At that time, Jesus said to the people, “I tell you, whoever acknowledges Me before people, the Son of Man will also acknowledge before the Angels of God. But the one who denies Me before others will be denied before the Angels of God. There will be pardon for the one who criticises the Son of Man, but there will be no pardon for the one who slanders the Holy Spirit.”

“When you are brought before the synagogues, and before governors and rulers, do not worry about how you will defend yourself, or what to say; for the Holy Spirit will teach you at that time what you have to say.”

Saturday, 19 October 2019 : 28th Week of Ordinary Time, Memorial of St. John de Brebeuf and St. Isaac Jogues, Priests and Companions, Martyrs, and St. Paul of the Cross, Priest (Psalm)

Liturgical Colour : Green or Red (Martyrs) or White (Priests or Saturday Mass of Our Lady)

Psalm 104 : 6-7, 8-9, 42-43

You descendants of His servant Abraham, you sons of Jacob, His chosen ones! He is YHVH our God; His judgments reach the whole world.

He remembers His Covenant forever, His promise to a thousand generations, the Covenant He made with Abraham, the promise He swore to Isaac.

For He remembered His promise to Abraham, His servant. So He led forth His people with joy, His chosen ones with singing.

Saturday, 19 October 2019 : 28th Week of Ordinary Time, Memorial of St. John de Brebeuf and St. Isaac Jogues, Priests and Companions, Martyrs, and St. Paul of the Cross, Priest (First Reading)

Liturgical Colour : Green or Red (Martyrs) or White (Priests or Saturday Mass of Our Lady)

Romans 4 : 13, 16-18

If God promised Abraham, or rather his descendants, that the world would belong to him, this was not because of his obeying the Law, but because he was just, and a friend of God, through faith.

For that reason, faith is the way, and all is given, by grace; and the promises of Abraham are fulfilled for all his descendants, not only for his children according to the Law, but, also, for all the others, who have believed. Abraham is the father of all of us, as it is written : I will make you the father of many nations. He is our father, in the eyes of Him, Who gives life to the dead, and calls into existence, what does not yet exist, for this is the God in Whom he believed.

Abraham believed, and hoped against all expectation, thus, becoming the father of many nations, as he had been told : See how many will be your descendants.

Wednesday, 19 October 2016 : 29th Week of Ordinary Time, Memorial of St. John de Brebeuf and St. Isaac Jogues, Priests and Companions, Martyrs, and St. Paul of the Cross, Priest (Homily and Scripture Reflections)

Liturgical Colour : Green or Red (Martyrs) or White (Priests)
Dear brothers and sisters in Christ, on this day we heard the Scripture passages telling us firstly about the works of St. Paul the Apostle who was called by God and was sent to preach the Good News of God into the foreign lands to the pagan peoples who have yet to hear the Good News, and who have yet to know the identity of their true Lord and Saviour.

He has worked among them and preached among them the Good News, calling them to conversion and to understand the will of God for them. God helped him and guided him along the path, and in doing so he has been like the good and hardworking steward that Jesus our Lord mentioned in the Gospel today, where He praised the actions of the good steward who was committed to fulfil the work he was entrusted with by his master.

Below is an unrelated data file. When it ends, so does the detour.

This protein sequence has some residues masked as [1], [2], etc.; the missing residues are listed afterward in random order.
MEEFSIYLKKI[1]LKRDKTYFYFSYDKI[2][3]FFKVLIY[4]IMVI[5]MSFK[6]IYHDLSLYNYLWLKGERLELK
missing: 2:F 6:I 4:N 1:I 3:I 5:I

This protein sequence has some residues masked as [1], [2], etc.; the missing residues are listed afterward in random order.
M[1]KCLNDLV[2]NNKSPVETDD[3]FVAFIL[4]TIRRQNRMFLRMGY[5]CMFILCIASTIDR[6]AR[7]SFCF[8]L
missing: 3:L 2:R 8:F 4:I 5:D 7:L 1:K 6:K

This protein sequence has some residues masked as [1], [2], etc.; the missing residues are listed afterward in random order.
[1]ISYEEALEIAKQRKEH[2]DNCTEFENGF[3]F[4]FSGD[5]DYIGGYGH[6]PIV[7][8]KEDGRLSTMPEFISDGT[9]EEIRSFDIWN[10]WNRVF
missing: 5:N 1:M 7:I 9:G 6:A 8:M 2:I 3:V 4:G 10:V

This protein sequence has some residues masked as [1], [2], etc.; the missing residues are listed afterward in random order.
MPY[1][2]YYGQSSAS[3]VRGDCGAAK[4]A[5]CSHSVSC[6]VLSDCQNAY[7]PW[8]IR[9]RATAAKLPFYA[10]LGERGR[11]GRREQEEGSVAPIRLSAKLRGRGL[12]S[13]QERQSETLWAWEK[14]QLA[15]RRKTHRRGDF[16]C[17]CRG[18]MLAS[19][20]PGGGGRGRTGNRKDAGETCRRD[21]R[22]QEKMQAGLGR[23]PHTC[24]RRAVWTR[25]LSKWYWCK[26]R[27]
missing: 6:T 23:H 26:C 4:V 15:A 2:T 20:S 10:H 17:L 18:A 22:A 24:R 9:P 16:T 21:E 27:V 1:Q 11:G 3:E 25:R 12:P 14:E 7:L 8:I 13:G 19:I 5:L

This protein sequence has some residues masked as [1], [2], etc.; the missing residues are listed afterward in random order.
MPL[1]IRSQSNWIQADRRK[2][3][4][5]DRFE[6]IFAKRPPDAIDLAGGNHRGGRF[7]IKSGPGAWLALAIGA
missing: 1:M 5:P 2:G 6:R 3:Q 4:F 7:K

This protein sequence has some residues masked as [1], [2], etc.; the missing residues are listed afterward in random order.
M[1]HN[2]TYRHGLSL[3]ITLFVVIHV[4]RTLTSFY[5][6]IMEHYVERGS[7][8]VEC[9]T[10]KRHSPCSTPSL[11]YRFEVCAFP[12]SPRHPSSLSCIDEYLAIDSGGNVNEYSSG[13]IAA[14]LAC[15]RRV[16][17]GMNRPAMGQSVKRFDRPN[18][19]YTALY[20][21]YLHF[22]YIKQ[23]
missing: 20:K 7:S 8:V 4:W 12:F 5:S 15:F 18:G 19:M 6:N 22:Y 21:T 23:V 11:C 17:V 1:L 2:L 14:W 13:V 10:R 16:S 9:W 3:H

This was contrasted with the lazy and wicked servant whose actions were not what his master wanted from him. The lazy and wicked servant was not forthcoming with his works, and he thought that when the master was not around, he could do whatever he wanted and nothing would happen to him if he did not do as what was expected of him.

Unfortunately the master came back unexpectedly and he found out that the lazy servant had been neglecting his works, and he had therefore become unworthy of his position, and thus, the master sacked him and punished him heavily, while he praised and graced the good servant who did his work admirably, and this is a reminder to each and every one of us, we who are God’s people, His servants and followers, that we should not neglect what the Lord had entrusted to us.

And what is that brothers and sisters in Christ? What is it that God entrusted to us? It is the mission of evangelisation, to preach the Good News to our brethren, to one another, to all those who have yet to receive and to hear the Good News, all those who are living in sin and corruption of their darkness and wickedness, that all of these may be saved and may be freed from the evils that beset them and be brought into eternal life in God.

Many of us Christians are not aware of this mission which God had entrusted to us through His Apostles and His Church. We are all called to continue the works of the Apostles, continuing the good works that St. Paul had started, the labours and hardships he had encountered which we have heard in our first reading today. We may have thought that their works were completed, but in reality, there are always more work out there to be done.